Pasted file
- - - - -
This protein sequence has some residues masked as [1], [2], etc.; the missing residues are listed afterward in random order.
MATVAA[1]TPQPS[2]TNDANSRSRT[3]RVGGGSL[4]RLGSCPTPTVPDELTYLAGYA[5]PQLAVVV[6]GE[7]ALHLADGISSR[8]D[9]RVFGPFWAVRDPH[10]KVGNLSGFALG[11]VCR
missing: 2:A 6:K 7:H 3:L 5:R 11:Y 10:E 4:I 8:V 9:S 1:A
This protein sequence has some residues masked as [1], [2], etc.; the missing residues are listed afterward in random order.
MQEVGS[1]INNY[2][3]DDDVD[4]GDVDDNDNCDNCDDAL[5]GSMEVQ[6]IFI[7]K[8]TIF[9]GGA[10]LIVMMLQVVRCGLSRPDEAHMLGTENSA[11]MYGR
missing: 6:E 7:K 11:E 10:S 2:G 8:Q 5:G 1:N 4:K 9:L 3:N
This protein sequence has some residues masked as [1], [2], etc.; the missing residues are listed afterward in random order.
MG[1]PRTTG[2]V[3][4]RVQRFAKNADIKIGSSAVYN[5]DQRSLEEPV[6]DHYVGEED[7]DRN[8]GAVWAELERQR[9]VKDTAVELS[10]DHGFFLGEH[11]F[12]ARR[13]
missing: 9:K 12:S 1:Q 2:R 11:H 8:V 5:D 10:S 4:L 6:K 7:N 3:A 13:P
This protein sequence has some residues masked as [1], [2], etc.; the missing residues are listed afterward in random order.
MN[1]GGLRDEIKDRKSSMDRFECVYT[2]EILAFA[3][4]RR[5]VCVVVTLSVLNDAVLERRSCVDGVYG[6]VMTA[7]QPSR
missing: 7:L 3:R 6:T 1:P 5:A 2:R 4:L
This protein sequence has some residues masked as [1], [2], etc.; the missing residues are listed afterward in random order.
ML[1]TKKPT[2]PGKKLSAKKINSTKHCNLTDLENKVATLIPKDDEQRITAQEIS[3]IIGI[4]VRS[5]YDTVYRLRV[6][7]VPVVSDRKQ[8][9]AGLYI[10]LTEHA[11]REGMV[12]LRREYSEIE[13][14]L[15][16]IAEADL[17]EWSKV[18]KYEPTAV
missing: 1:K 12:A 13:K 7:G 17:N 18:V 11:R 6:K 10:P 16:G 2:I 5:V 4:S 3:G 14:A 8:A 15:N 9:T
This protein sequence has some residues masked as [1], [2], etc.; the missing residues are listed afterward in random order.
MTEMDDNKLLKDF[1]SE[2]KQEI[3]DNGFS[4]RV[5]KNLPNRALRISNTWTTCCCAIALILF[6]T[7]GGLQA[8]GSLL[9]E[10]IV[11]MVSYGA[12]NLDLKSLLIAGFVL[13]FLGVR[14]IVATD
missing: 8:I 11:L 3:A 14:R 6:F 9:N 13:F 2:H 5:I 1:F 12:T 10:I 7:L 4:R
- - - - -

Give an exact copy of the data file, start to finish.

This protein sequence has some residues masked as [1], [2], etc.; the missing residues are listed afterward in random order.
MATVAA[1]TPQPS[2]TNDANSRSRT[3]RVGGGSL[4]RLGSCPTPTVPDELTYLAGYA[5]PQLAVVV[6]GE[7]ALHLADGISSR[8]D[9]RVFGPFWAVRDPH[10]KVGNLSGFALG[11]VCR
missing: 2:A 6:K 7:H 3:L 5:R 11:Y 10:E 4:I 8:V 9:S 1:A
This protein sequence has some residues masked as [1], [2], etc.; the missing residues are listed afterward in random order.
MQEVGS[1]INNY[2][3]DDDVD[4]GDVDDNDNCDNCDDAL[5]GSMEVQ[6]IFI[7]K[8]TIF[9]GGA[10]LIVMMLQVVRCGLSRPDEAHMLGTENSA[11]MYGR
missing: 6:E 7:K 11:E 10:S 2:G 8:Q 5:G 1:N 4:K 9:L 3:N
This protein sequence has some residues masked as [1], [2], etc.; the missing residues are listed afterward in random order.
MG[1]PRTTG[2]V[3][4]RVQRFAKNADIKIGSSAVYN[5]DQRSLEEPV[6]DHYVGEED[7]DRN[8]GAVWAELERQR[9]VKDTAVELS[10]DHGFFLGEH[11]F[12]ARR[13]
missing: 9:K 12:S 1:Q 2:R 11:H 8:V 5:D 10:S 4:L 6:K 7:N 3:A 13:P
This protein sequence has some residues masked as [1], [2], etc.; the missing residues are listed afterward in random order.
MN[1]GGLRDEIKDRKSSMDRFECVYT[2]EILAFA[3][4]RR[5]VCVVVTLSVLNDAVLERRSCVDGVYG[6]VMTA[7]QPSR
missing: 7:L 3:R 6:T 1:P 5:A 2:R 4:L
This protein sequence has some residues masked as [1], [2], etc.; the missing residues are listed afterward in random order.
ML[1]TKKPT[2]PGKKLSAKKINSTKHCNLTDLENKVATLIPKDDEQRITAQEIS[3]IIGI[4]VRS[5]YDTVYRLRV[6][7]VPVVSDRKQ[8][9]AGLYI[10]LTEHA[11]REGMV[12]LRREYSEIE[13][14]L[15][16]IAEADL[17]EWSKV[18]KYEPTAV
missing: 1:K 12:A 13:K 7:G 17:N 18:V 11:R 6:K 10:P 16:G 2:I 5:V 4:S 3:G 14:A 8:A 15:N 9:T
This protein sequence has some residues masked as [1], [2], etc.; the missing residues are listed afterward in random order.
MTEMDDNKLLKDF[1]SE[2]KQEI[3]DNGFS[4]RV[5]KNLPNRALRISNTWTTCCCAIALILF[6]T[7]GGLQA[8]GSLL[9]E[10]IV[11]MVSYGA[12]NLDLKSLLIAGFVL[13]FLGVR[14]IVATD
missing: 8:I 11:L 3:A 14:R 6:F 9:N 13:F 2:H 5:I 1:F 12:T 10:I 7:L 4:R